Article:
Third Sunday in Advent (December 16, 2012)
Common Lectionary Readings:
Zephaniah 3:14-20; Isaiah 12:2-6; Philippians 4:4-7; Luke 3:7-18
We visited friends in Washington, D.C., Dec. 8-9, and enjoyed a Christmas concert at Eastern Market. The remainder of the week we spent time with friends and family in Harrisonburg and attended excellent Christmas programs at Mt. Clinton Mennonite (where Holden and Heidi attend) and Zion Mennonite (where Daryl’s mother attends).
Below is the sermon that Daryl preached at Park View Mennonite Church, Dec. 16.
Let me begin by thanking Park View Mennonite for its exemplary leadership in the collection of school kits for MCC. We are aware that this congregation has collected thousands of kits across the years.
Did you know that the country of Jordan is the largest recipient of school kits – sometimes receiving as many as 25,000 in a shipment? MCC partner Caritas Jordan has an extensive distribution network. So these kits end up in schools and community centers in nearly every corner of Jordan. The kits are so highly valued that sometimes a single kit is divided among two or more students. Whenever the kits are distributed, Caritas tells the story of how the kits were collected.
This past year there have been several interesting developments in Jordan with regard to school kits:
Caritas has distributed several thousand school kits to Syrian refugee children. Many of the Syrian families streaming into Jordan arrive with only the clothing on their backs – so school supplies are a luxury item. There are now more than 200,000 Syrian refugees living in Jordan and by some estimates the number could swell to 500,000 by spring. The influx of refugees is placing enormous strain on Jordan’s infrastructure. Some elementary schools in Amman, for example, now have 60 students per classroom.
Caritas has also been working to develop a culture of volunteerism in Jordan. Their vision is for Jordanian families to donate school kit materials and for volunteers to assemble the kits locally. Several months ago, Evanna Hess from Lancaster and Jean Peifer from Hagerstown came to Jordan to help Caritas strengthen its capacity for collecting kits and other material resources like comforters. For the coming year, Caritas has a goal of collecting 1,000 school kits locally.
The Lectionary readings for this third Sunday of Advent remind us that God is present with us. This is an enormous encouragement given the volatile and uncertain world in which we live.
As a child growing up in Park View, I went through a period when I was terrified of sleeping alone. There were a number of high profile kidnappings in the early 1960s. With my active imagination, I was convinced that I was the next victim. My six-year-old analysis wasn’t sophisticated enough to realize that, with my dad drawing an EMC salary, our family could not possibly be a serious kidnapping target.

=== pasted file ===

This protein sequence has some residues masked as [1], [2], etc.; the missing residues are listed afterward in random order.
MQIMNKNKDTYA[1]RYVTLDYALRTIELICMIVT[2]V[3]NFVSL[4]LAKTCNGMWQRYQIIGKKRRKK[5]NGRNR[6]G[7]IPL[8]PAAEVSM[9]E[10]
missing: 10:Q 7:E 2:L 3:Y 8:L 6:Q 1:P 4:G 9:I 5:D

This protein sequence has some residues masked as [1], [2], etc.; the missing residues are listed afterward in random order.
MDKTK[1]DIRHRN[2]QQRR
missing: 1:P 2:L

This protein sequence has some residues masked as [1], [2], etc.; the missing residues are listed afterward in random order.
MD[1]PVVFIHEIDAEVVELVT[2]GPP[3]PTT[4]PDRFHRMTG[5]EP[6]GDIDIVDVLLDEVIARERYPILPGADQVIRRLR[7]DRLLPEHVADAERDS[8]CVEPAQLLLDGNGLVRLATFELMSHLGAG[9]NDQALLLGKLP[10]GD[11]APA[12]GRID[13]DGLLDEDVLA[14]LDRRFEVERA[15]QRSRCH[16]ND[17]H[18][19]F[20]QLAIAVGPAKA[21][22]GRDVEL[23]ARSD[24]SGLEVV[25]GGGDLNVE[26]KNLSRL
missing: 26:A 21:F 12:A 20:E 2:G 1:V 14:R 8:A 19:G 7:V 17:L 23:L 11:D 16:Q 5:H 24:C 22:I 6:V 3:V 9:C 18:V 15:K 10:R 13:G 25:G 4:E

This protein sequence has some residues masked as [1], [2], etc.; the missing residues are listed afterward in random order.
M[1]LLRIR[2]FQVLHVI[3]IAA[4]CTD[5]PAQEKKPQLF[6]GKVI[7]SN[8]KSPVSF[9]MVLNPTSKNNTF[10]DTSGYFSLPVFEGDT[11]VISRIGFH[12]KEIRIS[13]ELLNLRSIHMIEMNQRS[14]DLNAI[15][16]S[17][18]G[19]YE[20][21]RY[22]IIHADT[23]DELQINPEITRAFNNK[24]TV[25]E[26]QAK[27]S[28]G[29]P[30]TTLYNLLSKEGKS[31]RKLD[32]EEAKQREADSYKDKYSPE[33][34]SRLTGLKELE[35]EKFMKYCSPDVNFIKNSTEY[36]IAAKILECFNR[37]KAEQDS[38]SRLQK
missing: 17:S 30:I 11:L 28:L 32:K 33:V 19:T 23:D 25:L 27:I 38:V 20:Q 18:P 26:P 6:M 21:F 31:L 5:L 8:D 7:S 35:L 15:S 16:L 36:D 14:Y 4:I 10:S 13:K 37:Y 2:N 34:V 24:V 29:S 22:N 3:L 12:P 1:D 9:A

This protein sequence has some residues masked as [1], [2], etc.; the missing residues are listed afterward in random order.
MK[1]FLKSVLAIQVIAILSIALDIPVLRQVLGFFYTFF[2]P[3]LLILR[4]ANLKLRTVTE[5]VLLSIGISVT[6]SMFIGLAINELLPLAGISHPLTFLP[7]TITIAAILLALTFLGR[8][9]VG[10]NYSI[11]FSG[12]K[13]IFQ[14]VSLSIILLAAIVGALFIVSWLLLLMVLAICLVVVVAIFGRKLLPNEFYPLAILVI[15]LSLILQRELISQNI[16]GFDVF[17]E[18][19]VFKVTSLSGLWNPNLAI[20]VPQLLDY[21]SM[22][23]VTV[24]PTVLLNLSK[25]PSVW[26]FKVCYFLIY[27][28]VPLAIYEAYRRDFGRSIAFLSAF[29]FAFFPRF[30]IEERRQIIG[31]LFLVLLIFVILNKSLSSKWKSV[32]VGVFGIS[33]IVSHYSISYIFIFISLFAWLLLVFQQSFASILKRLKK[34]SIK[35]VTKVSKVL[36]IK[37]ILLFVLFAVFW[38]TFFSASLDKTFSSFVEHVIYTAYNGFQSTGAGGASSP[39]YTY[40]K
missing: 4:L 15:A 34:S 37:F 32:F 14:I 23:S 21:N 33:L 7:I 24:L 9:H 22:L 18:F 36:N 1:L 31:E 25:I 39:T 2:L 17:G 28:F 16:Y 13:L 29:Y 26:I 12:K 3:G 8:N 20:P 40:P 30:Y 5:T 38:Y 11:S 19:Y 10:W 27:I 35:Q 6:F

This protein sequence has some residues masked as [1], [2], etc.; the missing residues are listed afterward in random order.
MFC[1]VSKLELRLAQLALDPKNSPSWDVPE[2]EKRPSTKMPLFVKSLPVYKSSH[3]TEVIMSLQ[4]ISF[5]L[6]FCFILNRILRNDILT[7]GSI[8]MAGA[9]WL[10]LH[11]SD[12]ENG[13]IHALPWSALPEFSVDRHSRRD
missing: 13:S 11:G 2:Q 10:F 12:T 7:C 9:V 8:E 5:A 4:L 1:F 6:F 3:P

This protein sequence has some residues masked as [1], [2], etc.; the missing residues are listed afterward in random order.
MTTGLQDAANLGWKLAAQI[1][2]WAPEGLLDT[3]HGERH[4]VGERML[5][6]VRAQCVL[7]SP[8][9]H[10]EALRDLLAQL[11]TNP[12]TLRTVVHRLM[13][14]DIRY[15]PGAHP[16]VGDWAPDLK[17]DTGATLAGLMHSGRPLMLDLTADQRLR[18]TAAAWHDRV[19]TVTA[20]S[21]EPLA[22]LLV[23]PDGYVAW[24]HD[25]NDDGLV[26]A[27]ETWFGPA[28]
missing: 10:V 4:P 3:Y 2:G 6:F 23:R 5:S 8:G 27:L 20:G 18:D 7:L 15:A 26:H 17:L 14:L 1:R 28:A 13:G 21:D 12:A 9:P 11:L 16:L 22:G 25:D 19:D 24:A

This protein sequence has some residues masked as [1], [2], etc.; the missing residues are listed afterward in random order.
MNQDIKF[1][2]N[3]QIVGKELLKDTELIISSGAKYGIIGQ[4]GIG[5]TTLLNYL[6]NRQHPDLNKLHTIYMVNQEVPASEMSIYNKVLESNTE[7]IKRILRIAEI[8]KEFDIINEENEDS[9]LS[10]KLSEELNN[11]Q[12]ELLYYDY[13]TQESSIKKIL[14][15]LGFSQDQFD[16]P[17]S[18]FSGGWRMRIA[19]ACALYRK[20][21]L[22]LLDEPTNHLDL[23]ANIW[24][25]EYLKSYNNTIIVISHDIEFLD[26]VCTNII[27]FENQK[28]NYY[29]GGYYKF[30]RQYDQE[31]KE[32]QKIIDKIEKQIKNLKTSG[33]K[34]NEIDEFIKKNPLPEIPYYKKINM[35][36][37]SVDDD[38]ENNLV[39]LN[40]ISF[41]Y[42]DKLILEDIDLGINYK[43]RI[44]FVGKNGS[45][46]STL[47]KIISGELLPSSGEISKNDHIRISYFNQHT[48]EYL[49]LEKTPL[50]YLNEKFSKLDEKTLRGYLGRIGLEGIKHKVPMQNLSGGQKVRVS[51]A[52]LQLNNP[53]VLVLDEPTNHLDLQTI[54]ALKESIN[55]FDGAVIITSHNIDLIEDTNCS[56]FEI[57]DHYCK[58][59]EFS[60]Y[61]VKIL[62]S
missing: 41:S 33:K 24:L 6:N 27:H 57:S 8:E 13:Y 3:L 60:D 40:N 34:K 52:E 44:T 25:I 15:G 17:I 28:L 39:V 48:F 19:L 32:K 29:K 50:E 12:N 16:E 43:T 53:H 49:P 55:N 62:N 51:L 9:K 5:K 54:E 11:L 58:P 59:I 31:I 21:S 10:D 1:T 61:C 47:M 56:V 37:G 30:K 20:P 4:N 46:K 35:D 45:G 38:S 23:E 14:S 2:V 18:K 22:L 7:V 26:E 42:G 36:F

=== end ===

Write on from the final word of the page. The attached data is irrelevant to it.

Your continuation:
My bedroom on the second floor of our bungalow house overlooked a large maple tree along South College Avenue. At night, laying in my bed and looking out my dormer window, I was pretty sure that the kidnapper was hiding behind that maple tree. I was quick to shout out to my parents who slept on the first floor, alerting them that someone was certainly lurking in our front yard. Sometimes – just to prove that no one was out there — my mother would grab a broom, march out to our front yard and around the tree, waving the broom. (Whoever said that parenting is an easy job?)
Sleeping alone was no fun. Often I ended up in my parent’s bed or slept in my older sister’s room. It made a big difference to know that someone was right beside me.
As adults, we do a better job of masking our fears — but we still have them. All of us do. We are afraid of not having enough or of not being good enough. We are afraid of not belonging or of not being liked. We are afraid of being alone or of suffering alone.
The Good News for this third Sunday of Advent is that God is with us.
- “The Lord is in your midst,” Zephaniah repeats (Zeph. 3:14, 17).
- “Great in your midst is the Holy One of Israel,” Isaiah asserts (Is. 12:6).
- “The Lord is near,” Paul assures the church at Philippi (Phil. 4:5).
- In the Gospel reading, the crowds are filled with expectation – or as the New English Bible translates it, “The people were on tiptoe of expectation.” (v.15) — wondering if John the Baptist is the Messiah. But John responds, “One who is more powerful than I is coming.” (v.16)
God is in our midst. God is present with us. This is our affirmation of faith. It sounds good. But what does this mean for us practically?